Brixels open up new possibilities for kinetic facades

 In AEC, Construction, Design
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Each Brixel is attached to a central shaft around which it can rotate. (Courtesy BREAKFAST)

New York–based multi-disciplinary studio, BREAKFAST, has unveiled a groundbreaking kinetic facade product dubbed “Brixels.” The use of kinetic panels for facade and interior design has rapidly grown in popularity both domestically and abroad recently, animating visuals and opening new paths for natural ventilation.

Each display is composed of an array of brick-sized pieces that are fully customizable in terms of massing, material, and finish. Through a central cavity, each individual piece is latched onto a central support shaft, which allows the objects to rotate in either direction.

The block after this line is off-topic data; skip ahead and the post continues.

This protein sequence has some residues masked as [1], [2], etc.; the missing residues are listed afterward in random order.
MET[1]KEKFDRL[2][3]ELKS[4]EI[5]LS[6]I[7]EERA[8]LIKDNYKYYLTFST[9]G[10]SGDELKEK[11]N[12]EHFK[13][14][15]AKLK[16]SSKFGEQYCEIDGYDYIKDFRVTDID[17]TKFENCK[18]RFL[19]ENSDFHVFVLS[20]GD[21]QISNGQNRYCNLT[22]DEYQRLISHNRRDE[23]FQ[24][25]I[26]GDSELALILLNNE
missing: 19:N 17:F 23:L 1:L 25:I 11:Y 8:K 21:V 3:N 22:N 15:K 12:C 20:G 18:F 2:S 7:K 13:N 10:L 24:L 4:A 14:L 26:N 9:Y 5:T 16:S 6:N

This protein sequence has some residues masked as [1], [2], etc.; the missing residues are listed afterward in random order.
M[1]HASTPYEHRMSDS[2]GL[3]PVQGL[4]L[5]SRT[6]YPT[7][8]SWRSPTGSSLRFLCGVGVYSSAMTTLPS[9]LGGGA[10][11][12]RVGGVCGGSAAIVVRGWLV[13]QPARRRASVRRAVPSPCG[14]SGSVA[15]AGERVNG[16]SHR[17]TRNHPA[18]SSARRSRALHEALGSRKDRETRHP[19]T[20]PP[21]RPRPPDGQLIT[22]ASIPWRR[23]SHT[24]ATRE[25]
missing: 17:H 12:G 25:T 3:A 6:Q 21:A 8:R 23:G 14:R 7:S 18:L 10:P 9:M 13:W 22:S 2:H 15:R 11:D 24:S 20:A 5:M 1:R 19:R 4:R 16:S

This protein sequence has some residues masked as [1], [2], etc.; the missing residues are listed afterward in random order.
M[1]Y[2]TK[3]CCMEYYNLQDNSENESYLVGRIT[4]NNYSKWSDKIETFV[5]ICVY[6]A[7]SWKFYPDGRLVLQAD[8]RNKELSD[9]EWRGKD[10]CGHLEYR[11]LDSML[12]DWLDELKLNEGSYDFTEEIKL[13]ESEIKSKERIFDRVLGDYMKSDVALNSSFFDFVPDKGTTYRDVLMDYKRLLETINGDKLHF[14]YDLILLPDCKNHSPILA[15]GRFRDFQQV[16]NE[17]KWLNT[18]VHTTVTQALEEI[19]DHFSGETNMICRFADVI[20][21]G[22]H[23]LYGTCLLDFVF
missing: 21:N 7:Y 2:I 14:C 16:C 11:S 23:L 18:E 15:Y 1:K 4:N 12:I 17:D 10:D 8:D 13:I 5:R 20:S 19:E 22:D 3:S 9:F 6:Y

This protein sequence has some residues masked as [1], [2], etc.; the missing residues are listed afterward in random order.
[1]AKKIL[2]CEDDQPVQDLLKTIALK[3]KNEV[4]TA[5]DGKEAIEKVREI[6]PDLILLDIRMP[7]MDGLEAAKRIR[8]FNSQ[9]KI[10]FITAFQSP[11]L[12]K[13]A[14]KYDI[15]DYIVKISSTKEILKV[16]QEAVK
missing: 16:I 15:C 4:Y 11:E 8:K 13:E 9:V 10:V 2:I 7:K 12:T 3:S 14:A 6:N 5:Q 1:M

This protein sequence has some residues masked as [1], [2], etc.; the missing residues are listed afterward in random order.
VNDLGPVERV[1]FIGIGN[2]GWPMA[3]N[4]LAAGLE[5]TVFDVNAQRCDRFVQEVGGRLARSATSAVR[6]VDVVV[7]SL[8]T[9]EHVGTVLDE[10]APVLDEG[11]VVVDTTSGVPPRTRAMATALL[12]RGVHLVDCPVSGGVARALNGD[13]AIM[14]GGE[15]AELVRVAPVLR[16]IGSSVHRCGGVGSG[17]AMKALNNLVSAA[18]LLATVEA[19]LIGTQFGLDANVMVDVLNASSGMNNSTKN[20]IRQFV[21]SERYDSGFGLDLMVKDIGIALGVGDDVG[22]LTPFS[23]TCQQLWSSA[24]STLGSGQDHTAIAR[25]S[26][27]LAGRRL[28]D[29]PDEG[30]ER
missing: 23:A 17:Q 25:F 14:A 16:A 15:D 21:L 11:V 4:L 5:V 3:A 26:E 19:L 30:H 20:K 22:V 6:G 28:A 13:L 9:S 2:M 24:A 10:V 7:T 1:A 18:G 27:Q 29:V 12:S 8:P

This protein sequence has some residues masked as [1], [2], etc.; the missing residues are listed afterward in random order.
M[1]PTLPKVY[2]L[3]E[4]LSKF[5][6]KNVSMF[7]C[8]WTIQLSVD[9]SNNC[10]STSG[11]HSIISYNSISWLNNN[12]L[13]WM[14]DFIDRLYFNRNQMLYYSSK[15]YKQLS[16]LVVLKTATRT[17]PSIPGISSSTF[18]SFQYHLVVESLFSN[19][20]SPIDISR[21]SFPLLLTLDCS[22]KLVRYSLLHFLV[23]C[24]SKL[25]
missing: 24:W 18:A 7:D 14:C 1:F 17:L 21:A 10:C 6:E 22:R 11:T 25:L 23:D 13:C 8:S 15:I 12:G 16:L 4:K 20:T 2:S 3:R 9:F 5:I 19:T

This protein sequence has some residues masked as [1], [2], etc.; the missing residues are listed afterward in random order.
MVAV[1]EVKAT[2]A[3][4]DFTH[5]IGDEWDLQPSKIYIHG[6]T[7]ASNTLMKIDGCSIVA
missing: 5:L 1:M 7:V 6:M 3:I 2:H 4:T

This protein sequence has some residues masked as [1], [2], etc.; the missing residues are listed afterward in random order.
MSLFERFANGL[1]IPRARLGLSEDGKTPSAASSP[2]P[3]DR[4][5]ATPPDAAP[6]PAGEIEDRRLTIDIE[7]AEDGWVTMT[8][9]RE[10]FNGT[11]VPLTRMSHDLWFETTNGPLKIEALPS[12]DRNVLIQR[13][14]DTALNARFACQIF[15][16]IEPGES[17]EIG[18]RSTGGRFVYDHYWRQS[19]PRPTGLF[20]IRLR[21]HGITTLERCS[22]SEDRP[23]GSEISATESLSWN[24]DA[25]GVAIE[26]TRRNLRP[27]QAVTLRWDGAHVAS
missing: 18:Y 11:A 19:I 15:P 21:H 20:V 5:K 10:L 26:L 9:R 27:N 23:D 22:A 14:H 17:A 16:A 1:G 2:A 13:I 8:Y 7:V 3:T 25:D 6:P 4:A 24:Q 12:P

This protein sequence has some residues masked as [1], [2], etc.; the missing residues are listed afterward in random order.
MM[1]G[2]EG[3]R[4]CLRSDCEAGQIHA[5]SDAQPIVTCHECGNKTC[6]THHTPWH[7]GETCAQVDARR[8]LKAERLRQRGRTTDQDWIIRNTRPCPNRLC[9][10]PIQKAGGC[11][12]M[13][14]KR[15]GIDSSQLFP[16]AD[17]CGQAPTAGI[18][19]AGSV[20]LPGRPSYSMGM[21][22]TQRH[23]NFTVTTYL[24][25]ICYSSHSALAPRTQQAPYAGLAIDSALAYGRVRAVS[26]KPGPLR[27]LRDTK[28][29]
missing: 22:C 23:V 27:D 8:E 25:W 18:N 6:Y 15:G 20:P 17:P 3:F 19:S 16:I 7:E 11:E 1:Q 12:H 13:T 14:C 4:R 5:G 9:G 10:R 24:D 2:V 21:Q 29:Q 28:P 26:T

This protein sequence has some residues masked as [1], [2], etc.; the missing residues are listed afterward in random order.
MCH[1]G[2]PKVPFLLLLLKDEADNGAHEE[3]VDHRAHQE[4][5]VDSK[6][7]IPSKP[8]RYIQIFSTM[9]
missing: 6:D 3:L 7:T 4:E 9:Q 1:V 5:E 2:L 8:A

Each Brixel is customizable by shape, size, color and finish. (Courtesy BREAKFAST)

At the base of each central support shaft, BREAKFAST has inserted a series of printed circuit boards that are in turn connected to a Linux control computer. Through visual sensors, the installations can track and respond to adjacent physical movement or can be controlled directly through a web-based application. The multidisciplinary studio tested out their new technology with the 19-foot wide by 6-foot tall installation dubbed Brixel Mirror. Made of polished aluminum and matte-black steel, the pieces are capable of achieving 60 rpm via an app or one-on-one control.

While Brixel Mirror is the most significant application of the technology-embedded material to date, Andrew Zolty, BREAKFAST’s co-founder and head of design, has big ambitions for the product. According to Zolty, the customizability of the interactive blocks allows them “to become part of the space, rather than an add-on, used to outfit or become interior walls, room dividers, fences, railings, or even building facades.” Brixels have been tested to withstand the elements outdoors; a building can be entirely clad in sprawling, perpetually moving paneling.

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